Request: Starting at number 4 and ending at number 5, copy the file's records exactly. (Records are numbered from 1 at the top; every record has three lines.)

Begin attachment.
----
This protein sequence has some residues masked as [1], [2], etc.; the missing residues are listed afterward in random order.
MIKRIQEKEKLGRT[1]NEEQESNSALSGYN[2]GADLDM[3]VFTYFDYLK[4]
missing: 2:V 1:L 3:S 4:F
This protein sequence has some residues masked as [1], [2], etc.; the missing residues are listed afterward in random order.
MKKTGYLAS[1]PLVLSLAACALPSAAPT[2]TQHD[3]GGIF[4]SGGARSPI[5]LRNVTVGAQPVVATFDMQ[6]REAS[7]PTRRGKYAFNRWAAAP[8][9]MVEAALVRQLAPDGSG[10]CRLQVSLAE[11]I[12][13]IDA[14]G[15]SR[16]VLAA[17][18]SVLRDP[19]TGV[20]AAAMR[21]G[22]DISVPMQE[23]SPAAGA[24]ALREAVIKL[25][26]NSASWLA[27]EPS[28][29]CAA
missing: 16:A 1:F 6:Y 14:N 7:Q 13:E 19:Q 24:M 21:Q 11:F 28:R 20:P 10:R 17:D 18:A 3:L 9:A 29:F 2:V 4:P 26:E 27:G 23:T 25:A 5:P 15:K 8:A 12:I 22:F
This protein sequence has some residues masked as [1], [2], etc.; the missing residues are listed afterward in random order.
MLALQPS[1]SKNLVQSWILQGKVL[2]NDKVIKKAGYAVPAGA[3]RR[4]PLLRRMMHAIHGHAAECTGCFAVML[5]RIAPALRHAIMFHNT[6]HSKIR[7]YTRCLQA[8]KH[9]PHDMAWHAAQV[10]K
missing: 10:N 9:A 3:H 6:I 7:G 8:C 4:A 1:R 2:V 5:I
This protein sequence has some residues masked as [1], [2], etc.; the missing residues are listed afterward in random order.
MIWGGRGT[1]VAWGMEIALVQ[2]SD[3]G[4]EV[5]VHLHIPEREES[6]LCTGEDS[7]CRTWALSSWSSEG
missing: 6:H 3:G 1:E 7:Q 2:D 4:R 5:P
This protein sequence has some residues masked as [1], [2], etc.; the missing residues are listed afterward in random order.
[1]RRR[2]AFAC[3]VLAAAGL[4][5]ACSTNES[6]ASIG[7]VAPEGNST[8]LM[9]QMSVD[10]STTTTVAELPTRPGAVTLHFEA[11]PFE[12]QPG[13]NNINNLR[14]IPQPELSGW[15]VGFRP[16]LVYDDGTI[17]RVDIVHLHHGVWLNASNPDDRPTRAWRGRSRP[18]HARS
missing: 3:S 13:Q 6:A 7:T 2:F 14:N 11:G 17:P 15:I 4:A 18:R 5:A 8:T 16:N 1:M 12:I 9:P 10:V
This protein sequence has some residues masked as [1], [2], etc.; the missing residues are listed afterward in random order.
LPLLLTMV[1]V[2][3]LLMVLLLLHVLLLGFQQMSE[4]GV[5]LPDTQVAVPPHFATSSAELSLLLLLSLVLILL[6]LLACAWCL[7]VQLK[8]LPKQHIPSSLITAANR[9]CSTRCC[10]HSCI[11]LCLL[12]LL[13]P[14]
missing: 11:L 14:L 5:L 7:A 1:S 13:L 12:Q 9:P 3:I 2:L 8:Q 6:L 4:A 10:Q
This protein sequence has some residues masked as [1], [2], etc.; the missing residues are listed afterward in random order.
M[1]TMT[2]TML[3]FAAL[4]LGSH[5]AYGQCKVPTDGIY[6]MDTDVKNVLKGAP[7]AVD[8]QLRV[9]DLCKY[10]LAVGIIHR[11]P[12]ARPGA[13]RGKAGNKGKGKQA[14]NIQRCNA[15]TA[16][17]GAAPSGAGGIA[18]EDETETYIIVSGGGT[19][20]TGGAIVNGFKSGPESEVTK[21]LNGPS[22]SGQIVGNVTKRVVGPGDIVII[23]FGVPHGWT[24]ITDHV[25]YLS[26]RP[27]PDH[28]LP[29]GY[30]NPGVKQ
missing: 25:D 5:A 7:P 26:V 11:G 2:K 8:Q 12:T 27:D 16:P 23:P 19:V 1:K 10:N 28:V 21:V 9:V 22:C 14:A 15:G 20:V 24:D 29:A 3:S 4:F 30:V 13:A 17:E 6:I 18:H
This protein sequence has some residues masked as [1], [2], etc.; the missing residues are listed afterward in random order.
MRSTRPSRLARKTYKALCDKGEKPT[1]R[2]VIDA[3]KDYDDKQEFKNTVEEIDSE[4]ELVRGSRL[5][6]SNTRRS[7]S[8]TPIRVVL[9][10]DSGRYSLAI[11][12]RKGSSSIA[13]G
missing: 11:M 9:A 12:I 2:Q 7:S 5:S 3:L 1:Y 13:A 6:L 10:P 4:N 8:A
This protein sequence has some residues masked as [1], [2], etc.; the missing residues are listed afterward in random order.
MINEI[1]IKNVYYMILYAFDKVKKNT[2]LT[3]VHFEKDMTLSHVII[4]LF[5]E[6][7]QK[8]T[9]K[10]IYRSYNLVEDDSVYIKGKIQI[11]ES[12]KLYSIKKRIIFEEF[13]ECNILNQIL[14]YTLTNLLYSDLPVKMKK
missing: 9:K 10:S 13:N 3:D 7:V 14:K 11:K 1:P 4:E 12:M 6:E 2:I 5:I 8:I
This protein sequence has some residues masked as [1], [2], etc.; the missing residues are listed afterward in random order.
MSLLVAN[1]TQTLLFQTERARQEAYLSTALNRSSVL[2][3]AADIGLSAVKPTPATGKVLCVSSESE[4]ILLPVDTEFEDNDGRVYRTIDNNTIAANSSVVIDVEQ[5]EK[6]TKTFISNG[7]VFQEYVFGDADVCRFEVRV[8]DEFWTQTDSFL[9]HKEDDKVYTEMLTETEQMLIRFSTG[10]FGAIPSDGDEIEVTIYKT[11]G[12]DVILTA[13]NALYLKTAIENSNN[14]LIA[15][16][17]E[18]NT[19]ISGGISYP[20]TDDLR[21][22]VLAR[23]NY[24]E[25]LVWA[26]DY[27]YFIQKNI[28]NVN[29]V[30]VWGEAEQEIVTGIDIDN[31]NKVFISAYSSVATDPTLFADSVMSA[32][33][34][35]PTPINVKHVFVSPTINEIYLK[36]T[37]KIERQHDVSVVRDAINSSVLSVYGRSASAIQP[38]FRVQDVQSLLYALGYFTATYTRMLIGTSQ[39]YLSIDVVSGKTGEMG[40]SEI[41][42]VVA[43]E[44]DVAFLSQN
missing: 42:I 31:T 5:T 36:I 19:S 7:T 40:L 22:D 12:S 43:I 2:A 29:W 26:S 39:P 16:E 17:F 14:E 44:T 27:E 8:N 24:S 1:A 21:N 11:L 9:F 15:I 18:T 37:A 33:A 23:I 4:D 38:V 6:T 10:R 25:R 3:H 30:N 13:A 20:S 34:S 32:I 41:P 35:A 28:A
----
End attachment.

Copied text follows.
This protein sequence has some residues masked as [1], [2], etc.; the missing residues are listed afterward in random order.
MIWGGRGT[1]VAWGMEIALVQ[2]SD[3]G[4]EV[5]VHLHIPEREES[6]LCTGEDS[7]CRTWALSSWSSEG
missing: 6:H 3:G 1:E 7:Q 2:D 4:R 5:P
This protein sequence has some residues masked as [1], [2], etc.; the missing residues are listed afterward in random order.
[1]RRR[2]AFAC[3]VLAAAGL[4][5]ACSTNES[6]ASIG[7]VAPEGNST[8]LM[9]QMSVD[10]STTTTVAELPTRPGAVTLHFEA[11]PFE[12]QPG[13]NNINNLR[14]IPQPELSGW[15]VGFRP[16]LVYDDGTI[17]RVDIVHLHHGVWLNASNPDDRPTRAWRGRSRP[18]HARS
missing: 3:S 13:Q 6:A 7:T 2:F 14:N 11:G 17:P 15:I 4:A 18:R 5:A 8:T 16:N 1:M 12:I 9:P 10:V